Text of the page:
And, finally… I’ve featured this song many times on the blog since its 2017 release. How it didn’t become a massive hit escapes me, still.

I’ve never been good about multitasking musical passions. I’m either all-in, or searching for the next album to be all-in with. For example, from the moment NPR began streaming Courtney Marie Andrews’ May Your Kindness Remainalbum to now, some two weeks and change later, I’ve listened pretty much only to it. And why wouldn’t I? The 10 songs hit the trifecta, connecting with the heart, soul and intellect.

Oh, last Sunday, while out and about doing errands, I gave Diane (who loves the album, but isn’t as obsessive as me) a break from the madness; we listened to XPN for a spell. And I’ve cranked up a few YouTube videos, too – including this one from CMA’s Boston show on March 26th.

Yes! It’s the Stax-like song whose title escaped both Diane and I by the time we’d made it to the car after Courtney Marie’s Philly show last Saturday. I actually hear a bit of Aretha’s “Baby I Love You” in there now, which I didn’t hear last week in the frenzy of the live performance. It’s phenomenal.

But, by and large, it’s been May Your Kindness Remain (plus the “Near You” single) that I’ve been listening to, and listening to again and again. The album just keeps getting better, and my favorite songs from it keep shifting. First it was the title track and “Kindness of Strangers,” then “Rough Around the Edges” and “Took You Up.” Now? It’s “Two Cold Nights in Buffalo.”

This morning, however, I made a conscious effort to seek out something new: Dillon Warnek’s three-song EP, Demos 2018. (Dillon, for those unaware, is the guitarist playing those killer licks in “Two Cold Nights” above.) Demos 2018 is pure Dillon – and shouldn’t be ignored. The songs conjure a young Steve Earle or Townes Van Zandt, yet possess his own sense and style. Listen to the EP below, then head over to his Bandcamp page and buy it.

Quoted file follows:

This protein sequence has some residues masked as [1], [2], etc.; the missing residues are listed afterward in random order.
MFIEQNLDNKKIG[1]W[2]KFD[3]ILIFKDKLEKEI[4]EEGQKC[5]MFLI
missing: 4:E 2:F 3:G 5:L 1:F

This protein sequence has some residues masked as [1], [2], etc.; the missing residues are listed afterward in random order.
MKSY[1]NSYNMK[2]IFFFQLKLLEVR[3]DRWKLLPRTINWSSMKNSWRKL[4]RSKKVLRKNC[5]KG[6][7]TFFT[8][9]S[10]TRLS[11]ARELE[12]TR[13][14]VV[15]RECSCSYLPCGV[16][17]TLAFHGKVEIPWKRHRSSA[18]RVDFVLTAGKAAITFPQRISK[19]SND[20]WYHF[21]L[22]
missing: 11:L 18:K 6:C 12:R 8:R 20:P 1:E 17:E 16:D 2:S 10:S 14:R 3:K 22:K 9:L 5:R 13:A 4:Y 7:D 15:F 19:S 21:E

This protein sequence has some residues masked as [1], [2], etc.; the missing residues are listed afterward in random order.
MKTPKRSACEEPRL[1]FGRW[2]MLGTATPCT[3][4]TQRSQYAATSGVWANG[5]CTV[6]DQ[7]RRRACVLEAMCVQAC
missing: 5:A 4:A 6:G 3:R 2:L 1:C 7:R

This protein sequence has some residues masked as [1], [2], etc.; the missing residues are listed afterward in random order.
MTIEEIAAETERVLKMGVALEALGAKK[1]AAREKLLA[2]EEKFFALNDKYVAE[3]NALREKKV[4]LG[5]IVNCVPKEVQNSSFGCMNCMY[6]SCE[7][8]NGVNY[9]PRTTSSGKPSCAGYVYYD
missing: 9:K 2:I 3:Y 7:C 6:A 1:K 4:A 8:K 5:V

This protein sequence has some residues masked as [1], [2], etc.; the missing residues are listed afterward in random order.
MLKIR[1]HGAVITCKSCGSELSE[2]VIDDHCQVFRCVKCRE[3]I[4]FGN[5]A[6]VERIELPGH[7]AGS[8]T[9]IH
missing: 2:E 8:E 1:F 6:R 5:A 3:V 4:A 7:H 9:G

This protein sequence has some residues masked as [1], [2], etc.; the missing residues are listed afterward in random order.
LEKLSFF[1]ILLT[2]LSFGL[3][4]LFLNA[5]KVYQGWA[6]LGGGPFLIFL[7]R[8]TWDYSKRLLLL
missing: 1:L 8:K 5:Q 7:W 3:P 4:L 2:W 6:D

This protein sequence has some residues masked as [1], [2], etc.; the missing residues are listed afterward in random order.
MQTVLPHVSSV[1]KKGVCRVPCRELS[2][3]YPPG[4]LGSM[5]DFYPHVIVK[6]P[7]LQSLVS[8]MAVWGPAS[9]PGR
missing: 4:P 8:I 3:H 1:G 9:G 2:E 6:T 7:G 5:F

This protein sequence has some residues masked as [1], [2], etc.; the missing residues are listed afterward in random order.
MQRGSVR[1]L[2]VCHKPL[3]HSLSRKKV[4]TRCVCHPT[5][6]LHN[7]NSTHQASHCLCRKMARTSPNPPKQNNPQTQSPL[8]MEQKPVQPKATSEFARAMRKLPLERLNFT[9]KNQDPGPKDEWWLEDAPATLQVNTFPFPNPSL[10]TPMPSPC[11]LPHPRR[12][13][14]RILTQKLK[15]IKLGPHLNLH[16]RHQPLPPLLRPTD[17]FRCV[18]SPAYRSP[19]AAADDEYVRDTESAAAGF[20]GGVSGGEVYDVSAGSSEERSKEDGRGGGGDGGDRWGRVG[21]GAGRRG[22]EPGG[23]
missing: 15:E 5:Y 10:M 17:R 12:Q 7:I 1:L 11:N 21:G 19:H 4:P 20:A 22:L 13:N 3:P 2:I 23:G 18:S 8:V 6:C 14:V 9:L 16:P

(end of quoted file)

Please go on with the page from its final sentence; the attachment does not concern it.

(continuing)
Then, this afternoon, my Juliana Hatfield Sings Olivia Newton-JohnXanadu” bundle (along with the Hey Babe vinyl reissue) arrived on my doorstep…

I’ve only heard the album straight through once, thus far, but… I love it. I honestly love it. I should add that I don’t think it will matter whether one came of age during ONJ’s hey day, as I did, and thus has a soft spot in the heart for the songs, only knows ONJ from Grease, or – heaven forbid – is a lifelong Juliana fan who thinks the project is a misstep. (ONJ has never had much critical cachet, after all.) The songs sound like prime Juliana, whose “prime” period – as last year’s Pussycat attests – has never ended.

I’ll have more to say about it in the weeks to come, guaranteed.

Right now, however, I have to flip the switch yet again, as we’re seeing the singer-songwriter Lucy Rose tomorrow night. We saw her open for Paul Weller last October, and she delivered a solid set despite a rather rambunctious crowd. Before an audience of her fans, I suspect she’ll be as spellbinding as her last album, Something’s Changing. Here she is at the Paste studios this past week…